Chinese artist's 'Last Supper' sets record for Asian contemporary art

Zeng Fanzhi's The Last Supper scored an auction record for Asian contemporary art.

Story highlights

  • Oil painting recreating "The Last Supper" sets record for Asian contemporary art
  • Zeng Fanzhi's take on Da Vinci work shows young communists with red neckties
  • Painting sold for $23.3 million

An oil painting by Chinese artist Zeng Fanzhi has sold for $23.3 million at an auction in Hong Kong - a record price for Asian contemporary art.

The 4-meter wide painting was sold to a private collector, who wanted to remain anonymous, after 15 minutes of tense telephone bidding at an evening auction held by auction giant Sotheby's on Saturday. Bidding started at $9 million.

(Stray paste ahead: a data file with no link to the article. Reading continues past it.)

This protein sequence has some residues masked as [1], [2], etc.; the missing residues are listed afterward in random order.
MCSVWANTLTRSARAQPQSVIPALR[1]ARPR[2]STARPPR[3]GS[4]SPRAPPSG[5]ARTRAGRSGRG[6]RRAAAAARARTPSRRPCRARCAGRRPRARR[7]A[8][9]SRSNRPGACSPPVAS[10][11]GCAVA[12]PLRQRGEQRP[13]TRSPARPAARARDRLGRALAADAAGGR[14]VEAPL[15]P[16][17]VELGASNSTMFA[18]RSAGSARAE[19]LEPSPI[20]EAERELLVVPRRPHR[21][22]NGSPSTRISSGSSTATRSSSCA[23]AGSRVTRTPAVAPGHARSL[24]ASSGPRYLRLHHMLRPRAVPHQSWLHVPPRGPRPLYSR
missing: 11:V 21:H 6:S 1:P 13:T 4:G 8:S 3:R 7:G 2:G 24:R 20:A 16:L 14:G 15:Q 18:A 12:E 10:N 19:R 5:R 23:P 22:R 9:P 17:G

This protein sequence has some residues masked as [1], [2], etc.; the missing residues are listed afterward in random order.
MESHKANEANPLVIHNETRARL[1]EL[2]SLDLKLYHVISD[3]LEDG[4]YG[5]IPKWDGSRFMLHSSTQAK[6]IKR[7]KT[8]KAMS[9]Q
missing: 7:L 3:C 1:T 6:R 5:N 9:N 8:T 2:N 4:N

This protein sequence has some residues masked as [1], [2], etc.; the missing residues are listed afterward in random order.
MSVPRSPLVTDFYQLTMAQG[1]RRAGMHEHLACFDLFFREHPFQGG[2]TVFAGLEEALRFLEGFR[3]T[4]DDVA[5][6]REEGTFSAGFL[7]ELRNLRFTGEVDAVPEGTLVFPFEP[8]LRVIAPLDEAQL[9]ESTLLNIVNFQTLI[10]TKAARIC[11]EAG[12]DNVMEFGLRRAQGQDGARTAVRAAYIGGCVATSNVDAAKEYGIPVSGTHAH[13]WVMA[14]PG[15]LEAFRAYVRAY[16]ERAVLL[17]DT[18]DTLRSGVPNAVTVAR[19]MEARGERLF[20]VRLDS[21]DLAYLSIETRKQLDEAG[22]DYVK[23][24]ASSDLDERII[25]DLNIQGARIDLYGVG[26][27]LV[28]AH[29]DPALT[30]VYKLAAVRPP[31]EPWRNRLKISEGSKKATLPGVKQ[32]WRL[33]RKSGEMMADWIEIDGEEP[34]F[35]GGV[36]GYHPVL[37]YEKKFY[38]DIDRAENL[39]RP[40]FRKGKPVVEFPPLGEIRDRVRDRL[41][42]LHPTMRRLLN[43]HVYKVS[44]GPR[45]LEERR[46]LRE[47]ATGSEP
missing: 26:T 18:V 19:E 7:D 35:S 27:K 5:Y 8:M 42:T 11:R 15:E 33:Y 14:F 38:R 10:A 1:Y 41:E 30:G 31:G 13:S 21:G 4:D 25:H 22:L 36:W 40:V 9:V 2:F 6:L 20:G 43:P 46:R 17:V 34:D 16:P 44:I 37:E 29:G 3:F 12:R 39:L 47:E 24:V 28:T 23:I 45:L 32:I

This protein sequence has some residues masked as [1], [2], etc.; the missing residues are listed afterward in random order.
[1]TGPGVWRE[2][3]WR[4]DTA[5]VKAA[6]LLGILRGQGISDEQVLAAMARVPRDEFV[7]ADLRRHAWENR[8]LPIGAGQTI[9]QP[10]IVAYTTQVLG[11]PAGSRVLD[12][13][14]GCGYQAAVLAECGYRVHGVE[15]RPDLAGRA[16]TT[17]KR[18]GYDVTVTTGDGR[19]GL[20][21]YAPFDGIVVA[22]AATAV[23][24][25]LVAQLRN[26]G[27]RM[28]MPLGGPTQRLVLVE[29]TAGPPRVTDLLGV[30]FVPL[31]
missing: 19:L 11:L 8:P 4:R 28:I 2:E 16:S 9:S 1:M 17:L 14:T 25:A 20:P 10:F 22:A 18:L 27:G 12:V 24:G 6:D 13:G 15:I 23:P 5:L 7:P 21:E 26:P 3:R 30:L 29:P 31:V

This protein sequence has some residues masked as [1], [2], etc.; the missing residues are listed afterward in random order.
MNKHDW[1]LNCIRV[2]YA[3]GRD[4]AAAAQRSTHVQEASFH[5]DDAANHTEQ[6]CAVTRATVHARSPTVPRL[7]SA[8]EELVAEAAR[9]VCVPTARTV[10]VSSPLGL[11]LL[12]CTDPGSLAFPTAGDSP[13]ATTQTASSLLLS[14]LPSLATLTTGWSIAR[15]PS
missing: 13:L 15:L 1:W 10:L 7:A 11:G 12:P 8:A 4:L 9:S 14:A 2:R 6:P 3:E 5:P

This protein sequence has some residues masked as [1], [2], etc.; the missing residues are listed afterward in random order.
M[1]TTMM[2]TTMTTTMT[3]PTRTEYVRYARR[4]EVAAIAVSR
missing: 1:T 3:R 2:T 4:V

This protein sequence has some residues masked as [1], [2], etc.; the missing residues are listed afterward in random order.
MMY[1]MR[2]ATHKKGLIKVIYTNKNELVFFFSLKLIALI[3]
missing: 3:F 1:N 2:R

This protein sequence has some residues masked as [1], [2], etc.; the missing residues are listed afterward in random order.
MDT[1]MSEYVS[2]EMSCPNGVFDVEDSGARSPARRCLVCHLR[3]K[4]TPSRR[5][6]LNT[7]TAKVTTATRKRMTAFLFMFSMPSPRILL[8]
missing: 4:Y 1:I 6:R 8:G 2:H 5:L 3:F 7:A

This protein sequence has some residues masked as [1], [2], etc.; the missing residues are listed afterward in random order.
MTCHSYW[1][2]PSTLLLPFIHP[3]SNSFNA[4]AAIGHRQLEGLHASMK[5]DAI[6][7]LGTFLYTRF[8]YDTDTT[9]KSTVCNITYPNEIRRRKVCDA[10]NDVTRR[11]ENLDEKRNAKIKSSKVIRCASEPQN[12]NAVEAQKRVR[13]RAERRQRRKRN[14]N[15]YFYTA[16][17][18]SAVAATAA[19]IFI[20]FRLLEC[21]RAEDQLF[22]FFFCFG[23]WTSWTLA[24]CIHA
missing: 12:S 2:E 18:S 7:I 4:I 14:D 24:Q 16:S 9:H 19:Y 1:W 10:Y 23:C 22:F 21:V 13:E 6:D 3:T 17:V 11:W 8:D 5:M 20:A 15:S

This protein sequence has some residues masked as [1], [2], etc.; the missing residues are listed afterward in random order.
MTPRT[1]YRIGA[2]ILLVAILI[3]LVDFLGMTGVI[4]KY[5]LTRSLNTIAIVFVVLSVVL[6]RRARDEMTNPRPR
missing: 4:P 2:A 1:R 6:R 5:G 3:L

The 2001 work is a recreation of "The Last Supper" by Italian master Leonardo Da Vinci, which depicts the last meal between Jesus and the 12 disciples when Jesus foretold his betrayal by Judas.

In Zeng's work, the religious figures have been replaced by young communists with red neckties. The figure replacing Judas wears a western-style yellow tie - symbolizing China's move toward capitalism, said Evelyn Lin, Sotheby's head of contemporary Asian art.

"The painting represents a transformative period in Chinese society," she said.

Lin said the sale showed the market for Chinese art, which slowed significantly in 2012, was "very healthy."

The previous record for a work by an Asian contemporary artist was a sculpture by Japanese artist Takashi Murakami that sold for $15 million in New York in 2008.

The painting was sold by Swiss collectors Guy and Myriam Ullens de Schooten. They bought the work from a Beijing gallery in 2002.